NO ALLIGATORS IN SIGHT by Kirsten B. Feldman

no-alligators_feldman-low-res-coverA lovely coming-of-age story of a couple of kids raised — and I use that term loosely — by their divorced father after their mother just up and left them 5 years ago.

Nice example of how maybe competency exams for being allowed to have children might just be a good idea.  The mother is a narcissistic, self-involved woman, and the dad is ….. OK, a drunk.  Alcoholic?  Maybe, but definitely a drunk.  The mother insists on saddling her kids with unusual names so they would stand out and be special.  So she names her daughter Leticia, which being a common name here in Mexico, I don’t consider so bad.  But the brother, born 4 years later, gets stuck with Englebert.   But mom loses interest, and swans off from their Cape Cod home to Key West, Florida, with another man, a brash annoying fellow named Orlando, leaving the drinking dad to muddle through alone with the child care of his then 3 year old son and 8 year old daughter.

So dad does what he has always done, goes to work as a bartender during the day, hangs around drinking with his friends through the evening, leaving little Lettie to take care of the brother pretty much on her own.

For Lettie, the absent mother has taken on aspects of a mystery women, and Lettie is more and more into the idea of seeing her again, although they have never heard from her in that five year interval.   The dad being mostly drunk and stingy, they never have any money, and Lettie takes to minor shoplifting, more for sport than need, and is finally caught changing price tags on a CD,  dad gets totally pissed, and in a flash, sends the kids off to stay with mom in Florida for 6 weeks.

The step father turns out to be awful, the mother not much less so, the visit is terrible, they live only a few steps above poverty and in squalor, Lettie develops, now at 13, the Teenage Mouth, and has a lot to say to her mother about why she left, etc, etc.  You can just imagine.  The mother, meanwhile,  is all “But you are not giving me a chance to make amends.  It is your fault we are not together.”  Told you she was a narcissist.    Well, a week before the kids are due to go back to Cape Cod,  Lettie mouths off big time to her mother, the step father loses his shit, grabs her and her plane ticket, and drops her off at the airport, and drives away.   She is forced to wait there alone through the night until a flight in the morning.  The mother never comes after her.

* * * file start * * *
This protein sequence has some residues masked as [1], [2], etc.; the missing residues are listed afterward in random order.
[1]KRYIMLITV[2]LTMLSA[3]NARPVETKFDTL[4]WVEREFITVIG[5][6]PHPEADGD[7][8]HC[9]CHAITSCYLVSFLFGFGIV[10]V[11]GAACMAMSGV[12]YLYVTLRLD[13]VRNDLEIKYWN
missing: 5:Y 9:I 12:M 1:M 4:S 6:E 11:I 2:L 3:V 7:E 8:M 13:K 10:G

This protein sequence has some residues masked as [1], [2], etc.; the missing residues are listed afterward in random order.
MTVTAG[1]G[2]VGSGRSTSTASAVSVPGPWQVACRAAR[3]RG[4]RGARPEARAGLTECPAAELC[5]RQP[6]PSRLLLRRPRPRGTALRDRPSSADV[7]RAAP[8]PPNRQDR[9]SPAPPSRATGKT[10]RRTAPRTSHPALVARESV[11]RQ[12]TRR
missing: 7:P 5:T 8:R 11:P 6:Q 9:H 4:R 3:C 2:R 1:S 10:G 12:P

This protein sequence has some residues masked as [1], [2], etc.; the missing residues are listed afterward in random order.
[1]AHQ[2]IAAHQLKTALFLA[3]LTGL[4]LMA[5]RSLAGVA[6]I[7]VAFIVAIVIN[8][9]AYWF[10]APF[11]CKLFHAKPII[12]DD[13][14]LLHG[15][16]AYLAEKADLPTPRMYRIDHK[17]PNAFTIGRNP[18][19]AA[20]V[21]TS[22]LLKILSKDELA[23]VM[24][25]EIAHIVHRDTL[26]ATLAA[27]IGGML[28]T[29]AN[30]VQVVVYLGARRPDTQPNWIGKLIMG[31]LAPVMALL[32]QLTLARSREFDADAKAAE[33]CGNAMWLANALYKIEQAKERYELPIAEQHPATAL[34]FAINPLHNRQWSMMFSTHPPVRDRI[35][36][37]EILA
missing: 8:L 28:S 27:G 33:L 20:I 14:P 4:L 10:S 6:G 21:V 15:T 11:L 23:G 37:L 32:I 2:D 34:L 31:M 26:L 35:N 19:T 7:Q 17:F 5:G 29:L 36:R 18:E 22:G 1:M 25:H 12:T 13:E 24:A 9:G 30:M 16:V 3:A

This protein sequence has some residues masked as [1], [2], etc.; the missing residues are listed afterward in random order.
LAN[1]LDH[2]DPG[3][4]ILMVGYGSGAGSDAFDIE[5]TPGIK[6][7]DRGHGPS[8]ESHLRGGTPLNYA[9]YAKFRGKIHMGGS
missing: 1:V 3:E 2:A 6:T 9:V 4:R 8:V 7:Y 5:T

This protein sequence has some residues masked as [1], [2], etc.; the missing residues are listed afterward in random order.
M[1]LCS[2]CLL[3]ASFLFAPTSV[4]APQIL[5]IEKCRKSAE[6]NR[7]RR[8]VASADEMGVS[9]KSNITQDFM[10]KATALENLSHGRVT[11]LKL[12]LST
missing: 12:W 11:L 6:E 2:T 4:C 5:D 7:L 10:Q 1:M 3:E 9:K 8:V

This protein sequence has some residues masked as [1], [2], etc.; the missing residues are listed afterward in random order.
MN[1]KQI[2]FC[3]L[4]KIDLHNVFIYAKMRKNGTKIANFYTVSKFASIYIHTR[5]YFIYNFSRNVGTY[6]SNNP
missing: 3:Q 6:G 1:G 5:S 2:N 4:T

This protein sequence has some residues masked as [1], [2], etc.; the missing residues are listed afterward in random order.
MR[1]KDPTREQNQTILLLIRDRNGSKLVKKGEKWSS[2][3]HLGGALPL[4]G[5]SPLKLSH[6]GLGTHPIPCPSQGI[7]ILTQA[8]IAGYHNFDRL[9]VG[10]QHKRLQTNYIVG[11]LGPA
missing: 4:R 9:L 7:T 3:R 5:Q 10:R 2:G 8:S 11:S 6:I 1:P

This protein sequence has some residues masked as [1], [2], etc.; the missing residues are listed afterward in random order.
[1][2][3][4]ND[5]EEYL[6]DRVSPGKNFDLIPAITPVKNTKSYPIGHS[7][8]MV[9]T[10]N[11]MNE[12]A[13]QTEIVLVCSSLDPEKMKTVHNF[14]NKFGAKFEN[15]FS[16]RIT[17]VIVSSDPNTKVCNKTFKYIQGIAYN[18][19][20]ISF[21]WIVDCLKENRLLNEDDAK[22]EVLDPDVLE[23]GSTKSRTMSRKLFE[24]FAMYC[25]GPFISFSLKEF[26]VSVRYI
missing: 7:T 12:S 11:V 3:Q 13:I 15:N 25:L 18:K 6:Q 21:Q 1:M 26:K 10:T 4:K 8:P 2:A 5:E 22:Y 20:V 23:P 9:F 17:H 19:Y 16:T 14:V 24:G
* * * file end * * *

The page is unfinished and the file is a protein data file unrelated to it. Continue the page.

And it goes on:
She returns back home to find that her father is involved with a nice woman from his place of work, has stopped drinking and started attending AA meetings, has cleaned up the house, and has begun actually talking to her.   They fear the mother may not allow the brother to return, but all is well.

Several months later, Lettie is outside her house and a fancy car drives up, and it is her mother, wanting to try again to have a relationship with her kids.  Oh!  Gee, really?  Yeah.  The step father was snagged for smuggling, and is in prison, the mother has divorced him and taken up with another guy, and life goes on.  Lettie says basically, thanks for the relationship offering, but no thanks. Bug off.  We don’t need you.

Epilogue of everybody all grown up, and married, and the mother living in South America being an artist, cue the sweet music, fade to black.

Nice book.  I really enjoyed it.  Nothing new.   Sometimes families suck.  Sometimes you don’t get to have the mother you want, sometimes you just gotta grow up on your own.   But at least it had a realistically happy ending.  The mother never improved, she just kept on being the self-centered person that she was, but dad was able to get his act together.  That is realistic.  Expecting someone to make a 180 degree personality turnaround is not realistic.  I am satisfied with the ending.




Leave a Reply

Fill in your details below or click an icon to log in: Logo

You are commenting using your account. Log Out /  Change )

Google+ photo

You are commenting using your Google+ account. Log Out /  Change )

Twitter picture

You are commenting using your Twitter account. Log Out /  Change )

Facebook photo

You are commenting using your Facebook account. Log Out /  Change )


Connecting to %s